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rye whiskey, social hour, tom macy, cocktail, classic cocktail



New Orleans is a city famous for it’s drinking culture and is the birthplace of many classic cocktails.  It’s flagship, as well as the official libation of the Crescent City, is the Sazerac . At the turn of the 20th century it was one of the most popular cocktails in America.  Today it is a worthy addition to your cocktail arsenal.  It’s a close relative of the Old Fashioned that features whiskey, sugar and bitters, but a few tweaks and a unique preparation propels it in a completely different, and delicious, direction.  


The Sazerac has a few essential ingredients that are not usually stocked in the most home bars: Peychaud’s bitters and absinthe.  Peychaud’s can be ordered online and is affordable.  Absinthe will cost you, but it will last you too. A bottle will get you at least 100 Sazeracs.


The drink doesn't look like much with a plain glass, no ice and no garnish.  But that’s part of the Sazerac’s it’s charm.  It’s a prince dressed like a pauper. 




This cocktail is a great forumla to plug ther spirits into.  My two favorites are dark rum, making it a Latin Quarter - created by esteemed barman Joaquin Simo who owns Pouring Ribbons in NYC,  and mezcal which particulalry intruiging.

If you make a Sazerac, show it off and

tag a photo with #socialhourcocktails on Instagram.


  • 2 oz rye whiskey

  • ¼ oz simple syrup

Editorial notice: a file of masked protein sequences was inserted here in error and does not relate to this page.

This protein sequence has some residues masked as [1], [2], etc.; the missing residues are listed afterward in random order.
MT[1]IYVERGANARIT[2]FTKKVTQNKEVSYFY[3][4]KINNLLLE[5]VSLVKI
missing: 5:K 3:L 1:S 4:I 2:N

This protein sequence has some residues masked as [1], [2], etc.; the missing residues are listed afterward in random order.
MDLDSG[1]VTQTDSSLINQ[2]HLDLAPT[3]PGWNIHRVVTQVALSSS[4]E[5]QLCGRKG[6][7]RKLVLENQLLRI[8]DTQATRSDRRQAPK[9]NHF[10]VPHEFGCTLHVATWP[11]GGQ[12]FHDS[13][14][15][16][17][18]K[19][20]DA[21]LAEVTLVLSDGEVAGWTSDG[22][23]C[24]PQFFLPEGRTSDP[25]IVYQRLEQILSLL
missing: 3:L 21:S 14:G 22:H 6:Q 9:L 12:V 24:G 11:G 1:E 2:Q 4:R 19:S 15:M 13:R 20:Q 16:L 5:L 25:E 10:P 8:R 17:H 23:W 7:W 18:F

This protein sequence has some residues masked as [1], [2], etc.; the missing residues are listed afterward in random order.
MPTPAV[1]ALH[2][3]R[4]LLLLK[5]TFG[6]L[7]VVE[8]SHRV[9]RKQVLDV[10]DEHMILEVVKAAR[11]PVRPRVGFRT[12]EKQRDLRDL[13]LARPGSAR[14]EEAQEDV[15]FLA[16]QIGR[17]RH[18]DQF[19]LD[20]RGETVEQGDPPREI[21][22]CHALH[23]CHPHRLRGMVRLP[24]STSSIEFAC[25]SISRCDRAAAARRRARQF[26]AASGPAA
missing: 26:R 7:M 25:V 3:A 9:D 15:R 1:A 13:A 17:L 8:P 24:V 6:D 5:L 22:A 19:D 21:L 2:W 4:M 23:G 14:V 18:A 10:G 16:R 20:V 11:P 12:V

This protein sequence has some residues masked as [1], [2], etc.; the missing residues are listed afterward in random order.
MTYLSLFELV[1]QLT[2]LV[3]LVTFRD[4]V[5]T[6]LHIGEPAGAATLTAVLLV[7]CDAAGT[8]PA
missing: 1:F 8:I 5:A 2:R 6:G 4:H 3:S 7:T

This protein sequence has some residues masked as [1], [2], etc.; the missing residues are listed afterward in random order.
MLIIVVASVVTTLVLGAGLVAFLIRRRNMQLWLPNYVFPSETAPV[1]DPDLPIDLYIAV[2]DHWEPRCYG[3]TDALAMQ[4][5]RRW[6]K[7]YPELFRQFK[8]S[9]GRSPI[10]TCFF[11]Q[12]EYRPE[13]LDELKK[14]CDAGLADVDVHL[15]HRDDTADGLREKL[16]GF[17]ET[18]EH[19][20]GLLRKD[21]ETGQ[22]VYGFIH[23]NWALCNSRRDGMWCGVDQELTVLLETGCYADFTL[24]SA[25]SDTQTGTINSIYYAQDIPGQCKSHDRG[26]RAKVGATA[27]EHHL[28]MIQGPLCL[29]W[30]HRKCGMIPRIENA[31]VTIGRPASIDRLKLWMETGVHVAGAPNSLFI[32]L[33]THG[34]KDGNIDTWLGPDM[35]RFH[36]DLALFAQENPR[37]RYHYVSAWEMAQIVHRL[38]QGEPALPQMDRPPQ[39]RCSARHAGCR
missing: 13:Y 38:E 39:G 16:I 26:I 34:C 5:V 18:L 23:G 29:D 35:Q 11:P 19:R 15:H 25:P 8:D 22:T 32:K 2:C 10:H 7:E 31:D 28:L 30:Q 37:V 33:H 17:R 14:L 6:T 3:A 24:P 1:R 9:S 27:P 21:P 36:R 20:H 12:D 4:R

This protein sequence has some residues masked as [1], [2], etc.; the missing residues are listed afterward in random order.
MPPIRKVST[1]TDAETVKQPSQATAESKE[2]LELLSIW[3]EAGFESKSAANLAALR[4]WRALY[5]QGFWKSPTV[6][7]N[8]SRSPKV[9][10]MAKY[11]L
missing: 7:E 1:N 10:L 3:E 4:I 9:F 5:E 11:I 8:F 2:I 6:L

• 4-5 dashes Peychaud’s bitters

  • 1 dash Angostura bitters

  • splash of absinthe

  • lemon peel for garnish




  • Fill a rocks glass with ice to chill (as opposed to chilling it in the freezer).

  • Combine all ingredients, except the absinthe, in a mixing glass. 

  • Fill with ice and briefly stir for 10 seconds, or so.

  • Remove ice from the rocks glass and add the splash of absinthe. Swirl the absinthe around so that it coats the inside of the glass, then discard it (or drink it!).  

  • Stir once or twice more and strain into the rocks glass, DO NOT ADD ICE.

  • Express the oils of the lemon peel, rub the peel around the rim of the glass and discard.



  • Absinthe Rinse - Because absinthe’s high proof and strong flavors can easily dominate a cocktail. So here instead of adding the it right into the drink, the glass is just rinsed with it, meaning it’s swirled around to coat the sides - see below - and then dumped out (though I advise drinking it). This achieves just the right amount of aromatic impact without overwhelming the other flavors.  Just a small splash will do the trick, about 1/4 oz.

  • Chill the glass with Ice  - Generally, I’m a huge an advocate for chilling glasses in the freezer, but in the Sazerac’s case it’s a bit much.  The absinthe becomes the consistency of syrup and those all important aromas are hampered.  So for this drink I employ the comprise of filling the glass with ice to chill while I make the drink which achieves the right balance.

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